This show started with a question: how can we access the monumental in a gallery setting? When confronted with soaring Southwestern vistas, we can’t help but try to encapsulate them: through the pinhole lens of a camera, a pebble in our pocket, or a scribble in a journal. We cradle these memory-laden objects with the same care that a land artist might shape their next monumental site. These are the objects, works on paper, footage, documentation and ephemera of things bigger than this room.
Bigger is a divided show. High above you on our catwalk, work by legendary artists like Robert Smithson, Charles Ross and Michelle Stuart are on display. These artworks offer intimate views of iconic and lesser-known land artworks. Some are ephemeral, others have endured across decades, and one—Charles Ross’s Star Axis— is still taking shape.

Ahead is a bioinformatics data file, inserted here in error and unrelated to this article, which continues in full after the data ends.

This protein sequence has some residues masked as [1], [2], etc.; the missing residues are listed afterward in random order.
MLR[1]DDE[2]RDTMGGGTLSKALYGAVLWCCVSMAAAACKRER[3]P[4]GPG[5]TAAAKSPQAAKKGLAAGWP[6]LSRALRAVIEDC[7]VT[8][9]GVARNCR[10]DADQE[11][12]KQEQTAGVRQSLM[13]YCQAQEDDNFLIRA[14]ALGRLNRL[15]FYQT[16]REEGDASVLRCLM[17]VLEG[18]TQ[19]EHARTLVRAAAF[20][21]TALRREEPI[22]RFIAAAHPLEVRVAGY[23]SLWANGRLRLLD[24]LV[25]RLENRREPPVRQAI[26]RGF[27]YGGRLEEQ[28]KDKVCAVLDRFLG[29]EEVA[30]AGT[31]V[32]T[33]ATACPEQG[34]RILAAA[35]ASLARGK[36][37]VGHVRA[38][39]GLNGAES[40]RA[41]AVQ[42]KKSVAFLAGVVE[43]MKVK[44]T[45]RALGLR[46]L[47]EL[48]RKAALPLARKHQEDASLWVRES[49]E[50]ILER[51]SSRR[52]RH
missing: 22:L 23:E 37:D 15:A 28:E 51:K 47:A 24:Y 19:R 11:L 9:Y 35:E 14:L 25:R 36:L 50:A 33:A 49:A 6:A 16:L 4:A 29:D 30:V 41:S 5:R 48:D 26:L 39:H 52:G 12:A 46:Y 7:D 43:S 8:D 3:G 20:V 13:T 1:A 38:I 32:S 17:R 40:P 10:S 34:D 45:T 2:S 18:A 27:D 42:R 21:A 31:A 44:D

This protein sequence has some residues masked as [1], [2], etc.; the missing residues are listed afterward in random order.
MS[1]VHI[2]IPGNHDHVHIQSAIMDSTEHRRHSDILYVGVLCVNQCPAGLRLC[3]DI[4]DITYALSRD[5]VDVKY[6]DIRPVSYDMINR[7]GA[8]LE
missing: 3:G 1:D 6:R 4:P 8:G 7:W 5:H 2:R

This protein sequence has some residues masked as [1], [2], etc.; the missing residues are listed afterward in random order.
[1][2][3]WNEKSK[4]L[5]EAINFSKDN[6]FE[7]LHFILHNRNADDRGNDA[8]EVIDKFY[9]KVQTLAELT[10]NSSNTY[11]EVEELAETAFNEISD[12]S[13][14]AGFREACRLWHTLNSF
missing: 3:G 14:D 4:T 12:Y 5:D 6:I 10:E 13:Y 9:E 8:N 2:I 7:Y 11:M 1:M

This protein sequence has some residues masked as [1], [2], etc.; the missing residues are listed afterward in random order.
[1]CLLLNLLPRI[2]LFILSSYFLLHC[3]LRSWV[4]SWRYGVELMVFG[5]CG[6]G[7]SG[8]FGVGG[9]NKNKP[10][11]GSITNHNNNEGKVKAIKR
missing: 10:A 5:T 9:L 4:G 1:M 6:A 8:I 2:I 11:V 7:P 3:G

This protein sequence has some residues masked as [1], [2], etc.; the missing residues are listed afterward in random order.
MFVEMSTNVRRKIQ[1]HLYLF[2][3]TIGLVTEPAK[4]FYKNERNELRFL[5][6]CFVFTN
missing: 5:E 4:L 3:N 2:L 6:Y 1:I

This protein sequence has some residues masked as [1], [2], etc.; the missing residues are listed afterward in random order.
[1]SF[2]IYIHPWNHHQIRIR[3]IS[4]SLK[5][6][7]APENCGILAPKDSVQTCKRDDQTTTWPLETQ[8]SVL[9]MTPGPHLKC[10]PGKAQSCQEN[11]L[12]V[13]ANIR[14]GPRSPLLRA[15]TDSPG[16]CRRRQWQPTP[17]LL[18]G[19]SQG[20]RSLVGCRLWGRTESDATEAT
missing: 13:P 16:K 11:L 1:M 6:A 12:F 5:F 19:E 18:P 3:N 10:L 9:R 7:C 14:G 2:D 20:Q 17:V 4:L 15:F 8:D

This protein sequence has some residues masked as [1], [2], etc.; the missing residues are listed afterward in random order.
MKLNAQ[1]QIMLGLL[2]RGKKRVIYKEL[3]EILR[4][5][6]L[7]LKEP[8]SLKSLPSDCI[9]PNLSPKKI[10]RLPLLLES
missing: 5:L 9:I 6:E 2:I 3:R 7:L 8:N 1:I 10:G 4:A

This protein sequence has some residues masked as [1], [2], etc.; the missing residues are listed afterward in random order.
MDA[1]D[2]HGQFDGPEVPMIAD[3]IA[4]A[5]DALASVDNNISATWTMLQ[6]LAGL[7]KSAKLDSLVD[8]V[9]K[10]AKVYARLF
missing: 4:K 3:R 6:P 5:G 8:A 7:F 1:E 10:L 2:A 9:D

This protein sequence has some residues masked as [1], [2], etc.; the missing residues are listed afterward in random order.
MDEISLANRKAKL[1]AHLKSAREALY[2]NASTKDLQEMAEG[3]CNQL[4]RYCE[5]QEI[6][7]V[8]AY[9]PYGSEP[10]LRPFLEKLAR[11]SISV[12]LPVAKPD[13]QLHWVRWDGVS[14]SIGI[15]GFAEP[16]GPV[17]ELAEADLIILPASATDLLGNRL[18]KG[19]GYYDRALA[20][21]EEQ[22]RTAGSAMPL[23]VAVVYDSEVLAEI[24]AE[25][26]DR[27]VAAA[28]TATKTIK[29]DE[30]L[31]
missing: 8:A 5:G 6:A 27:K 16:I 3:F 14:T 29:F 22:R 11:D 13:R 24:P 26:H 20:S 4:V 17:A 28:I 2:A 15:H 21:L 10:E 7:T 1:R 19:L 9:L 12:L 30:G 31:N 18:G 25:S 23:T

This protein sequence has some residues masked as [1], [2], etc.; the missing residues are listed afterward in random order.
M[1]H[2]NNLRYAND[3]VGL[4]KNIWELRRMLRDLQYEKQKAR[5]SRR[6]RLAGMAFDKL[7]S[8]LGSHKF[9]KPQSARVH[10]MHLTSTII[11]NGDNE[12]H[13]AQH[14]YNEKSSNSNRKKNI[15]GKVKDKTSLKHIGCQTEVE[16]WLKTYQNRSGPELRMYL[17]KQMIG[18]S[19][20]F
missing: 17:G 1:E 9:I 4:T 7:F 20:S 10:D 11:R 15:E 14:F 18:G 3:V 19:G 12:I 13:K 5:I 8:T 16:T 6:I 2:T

On the ground floor of our atrium, new paths spread out all around you. A consortium of artists, led by Mira Burack, forges a new interpretation of land art centered on rest, not might. Black and Native artists envision ways to honor and illuminate hidden histories of the Southwest, and plot out monuments that don’t exist yet. Photographer Edward Ranney, who has documented Star Axis since 1973, and whose silver gelatins are remarkable for their gritty and intimate vantage points, bridges both zones through what he terms “a kind of archaeology in reverse.”
I hope every person who encounters this exhibition will wonder whether these land artworks exist most vitally in our minds rather than in reality. Journeying to these remote sites may be impossible for most of us, so instead they stand as monuments to the ways we dream of what’s to come, or remember what was there. Some may try to weigh the value of a waxed rock, courtesy of French artist Lucie Laflorentie, against other, more monumental things. Once it has landed in your memory, is there a difference?